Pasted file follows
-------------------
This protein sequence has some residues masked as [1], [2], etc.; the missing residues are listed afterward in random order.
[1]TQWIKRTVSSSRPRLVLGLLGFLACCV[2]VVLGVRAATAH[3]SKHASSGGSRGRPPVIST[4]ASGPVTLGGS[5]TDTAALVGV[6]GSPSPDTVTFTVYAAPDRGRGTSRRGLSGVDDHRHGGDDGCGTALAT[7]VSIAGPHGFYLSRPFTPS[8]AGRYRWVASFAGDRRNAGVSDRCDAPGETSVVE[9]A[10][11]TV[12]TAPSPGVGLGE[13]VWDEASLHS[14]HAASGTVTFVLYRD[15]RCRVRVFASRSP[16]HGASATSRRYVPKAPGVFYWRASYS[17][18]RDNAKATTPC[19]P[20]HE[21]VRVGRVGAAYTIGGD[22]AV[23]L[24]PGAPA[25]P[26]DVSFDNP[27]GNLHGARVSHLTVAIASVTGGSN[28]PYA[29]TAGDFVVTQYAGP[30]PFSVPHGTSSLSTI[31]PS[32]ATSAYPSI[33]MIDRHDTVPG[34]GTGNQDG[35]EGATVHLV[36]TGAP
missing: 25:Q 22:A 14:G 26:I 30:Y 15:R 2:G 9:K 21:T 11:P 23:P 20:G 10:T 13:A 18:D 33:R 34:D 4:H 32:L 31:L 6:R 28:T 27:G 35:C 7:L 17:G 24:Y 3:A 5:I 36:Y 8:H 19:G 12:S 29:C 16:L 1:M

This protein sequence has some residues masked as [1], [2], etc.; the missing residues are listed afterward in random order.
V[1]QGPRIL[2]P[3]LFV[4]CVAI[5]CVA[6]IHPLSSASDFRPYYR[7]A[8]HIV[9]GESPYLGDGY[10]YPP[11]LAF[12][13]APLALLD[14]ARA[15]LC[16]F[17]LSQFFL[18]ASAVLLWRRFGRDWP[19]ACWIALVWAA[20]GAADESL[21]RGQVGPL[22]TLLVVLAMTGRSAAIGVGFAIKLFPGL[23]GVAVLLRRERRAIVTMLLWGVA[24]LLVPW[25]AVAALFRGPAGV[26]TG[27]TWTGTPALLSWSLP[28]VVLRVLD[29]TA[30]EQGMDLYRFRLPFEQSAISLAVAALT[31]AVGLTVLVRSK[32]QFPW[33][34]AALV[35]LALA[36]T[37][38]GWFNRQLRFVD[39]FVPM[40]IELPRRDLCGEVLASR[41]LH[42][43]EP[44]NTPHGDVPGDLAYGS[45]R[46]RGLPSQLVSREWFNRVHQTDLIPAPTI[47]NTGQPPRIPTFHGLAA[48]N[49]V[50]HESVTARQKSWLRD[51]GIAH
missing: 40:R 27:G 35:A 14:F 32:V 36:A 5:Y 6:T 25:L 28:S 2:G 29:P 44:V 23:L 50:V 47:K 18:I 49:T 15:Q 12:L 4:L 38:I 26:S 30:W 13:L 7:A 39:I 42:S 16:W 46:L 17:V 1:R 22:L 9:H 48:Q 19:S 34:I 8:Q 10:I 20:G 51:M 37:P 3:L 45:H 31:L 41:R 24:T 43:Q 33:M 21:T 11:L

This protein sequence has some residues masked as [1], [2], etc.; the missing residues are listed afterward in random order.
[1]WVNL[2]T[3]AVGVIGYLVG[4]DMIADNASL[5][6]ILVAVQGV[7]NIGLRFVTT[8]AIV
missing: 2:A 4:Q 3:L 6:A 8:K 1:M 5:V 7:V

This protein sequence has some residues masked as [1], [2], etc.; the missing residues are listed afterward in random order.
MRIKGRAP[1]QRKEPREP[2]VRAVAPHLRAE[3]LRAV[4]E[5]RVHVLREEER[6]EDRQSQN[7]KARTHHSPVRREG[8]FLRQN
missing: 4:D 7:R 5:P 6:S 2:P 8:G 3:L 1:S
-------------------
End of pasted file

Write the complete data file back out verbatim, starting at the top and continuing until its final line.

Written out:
This protein sequence has some residues masked as [1], [2], etc.; the missing residues are listed afterward in random order.
[1]TQWIKRTVSSSRPRLVLGLLGFLACCV[2]VVLGVRAATAH[3]SKHASSGGSRGRPPVIST[4]ASGPVTLGGS[5]TDTAALVGV[6]GSPSPDTVTFTVYAAPDRGRGTSRRGLSGVDDHRHGGDDGCGTALAT[7]VSIAGPHGFYLSRPFTPS[8]AGRYRWVASFAGDRRNAGVSDRCDAPGETSVVE[9]A[10][11]TV[12]TAPSPGVGLGE[13]VWDEASLHS[14]HAASGTVTFVLYRD[15]RCRVRVFASRSP[16]HGASATSRRYVPKAPGVFYWRASYS[17][18]RDNAKATTPC[19]P[20]HE[21]VRVGRVGAAYTIGGD[22]AV[23]L[24]PGAPA[25]P[26]DVSFDNP[27]GNLHGARVSHLTVAIASVTGGSN[28]PYA[29]TAGDFVVTQYAGP[30]PFSVPHGTSSLSTI[31]PS[32]ATSAYPSI[33]MIDRHDTVPG[34]GTGNQDG[35]EGATVHLV[36]TGAP
missing: 25:Q 22:A 14:G 26:I 30:Y 15:R 2:G 9:K 21:T 11:P 23:P 20:G 10:T 13:A 18:D 33:R 34:D 4:H 32:L 31:L 6:R 28:T 27:G 35:C 7:L 17:G 24:Y 3:A 5:I 36:Y 8:H 19:G 12:S 29:C 16:L 1:M

This protein sequence has some residues masked as [1], [2], etc.; the missing residues are listed afterward in random order.
V[1]QGPRIL[2]P[3]LFV[4]CVAI[5]CVA[6]IHPLSSASDFRPYYR[7]A[8]HIV[9]GESPYLGDGY[10]YPP[11]LAF[12][13]APLALLD[14]ARA[15]LC[16]F[17]LSQFFL[18]ASAVLLWRRFGRDWP[19]ACWIALVWAA[20]GAADESL[21]RGQVGPL[22]TLLVVLAMTGRSAAIGVGFAIKLFPGL[23]GVAVLLRRERRAIVTMLLWGVA[24]LLVPW[25]AVAALFRGPAGV[26]TG[27]TWTGTPALLSWSLP[28]VVLRVLD[29]TA[30]EQGMDLYRFRLPFEQSAISLAVAALT[31]AVGLTVLVRSK[32]QFPW[33][34]AALV[35]LALA[36]T[37][38]GWFNRQLRFVD[39]FVPM[40]IELPRRDLCGEVLASR[41]LH[42][43]EP[44]NTPHGDVPGDLAYGS[45]R[46]RGLPSQLVSREWFNRVHQTDLIPAPTI[47]NTGQPPRIPTFHGLAA[48]N[49]V[50]HESVTARQKSWLRD[51]GIAH
missing: 40:R 27:G 35:A 14:F 32:V 36:A 5:Y 6:T 25:L 28:S 2:G 29:P 44:V 23:L 50:V 47:K 18:I 49:T 15:Q 12:L 4:L 38:I 26:S 30:W 13:L 7:A 39:I 42:S 16:W 46:L 17:V 1:R 22:L 9:H 48:Q 19:S 34:I 8:Q 10:I 20:G 51:M 37:P 3:L 45:H 31:L 41:R 24:T 43:Q 33:M 21:T 11:L

This protein sequence has some residues masked as [1], [2], etc.; the missing residues are listed afterward in random order.
[1]WVNL[2]T[3]AVGVIGYLVG[4]DMIADNASL[5][6]ILVAVQGV[7]NIGLRFVTT[8]AIV
missing: 2:A 4:Q 3:L 6:A 8:K 1:M 5:V 7:V

This protein sequence has some residues masked as [1], [2], etc.; the missing residues are listed afterward in random order.
MRIKGRAP[1]QRKEPREP[2]VRAVAPHLRAE[3]LRAV[4]E[5]RVHVLREEER[6]EDRQSQN[7]KARTHHSPVRREG[8]FLRQN
missing: 4:D 7:R 5:P 6:S 2:P 8:G 3:L 1:S